The culture of academic medicine holds implicit and explicit assumptions about what is important in life, including assumptions about health and the practice of medicine. This philosophy of life constitutes a worldview from which medicine is practiced. Medical educators should introduce medical students to the benefits and limitations of this worldview, and to important alternative worldviews, early in medical school. The authors describe the concept of worldview, discuss the biomedical worldview that is dominant in Western medicine, compare it with other life philosophies (including non-Western and spiritual perspectives), and propose teaching about biomedical and other worldviews within the existing structure of preclinical medical education. The authors propose beginning medical school with a Foundations of Healing course that would introduce students to the concept of worldviews, place the biomedical worldview in a larger context with other worldviews, and explore the beneficial and adverse elements of the biomedical worldview. To maintain the awareness of worldviews after the course described above, the authors propose humanistic "horizontal strands." These would be structural elements of a longitudinal curriculum that intentionally interweave patient vignettes and case discussions into basic science lectures to highlight the variety of worldviews operating in healthcare contexts. By exposing students to the concept of worldview early in their training, educators can better meet professionalism mandates related to bias and self-awareness, immunize students against the adverse effects of the hidden curriculum, and bolster the status of the social and behavioral sciences in medical education.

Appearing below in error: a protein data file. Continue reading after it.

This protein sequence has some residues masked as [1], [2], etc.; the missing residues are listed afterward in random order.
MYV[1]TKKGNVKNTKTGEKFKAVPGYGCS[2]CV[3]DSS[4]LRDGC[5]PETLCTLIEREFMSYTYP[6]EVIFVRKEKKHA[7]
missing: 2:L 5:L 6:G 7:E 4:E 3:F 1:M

ASJC Scopus subject areas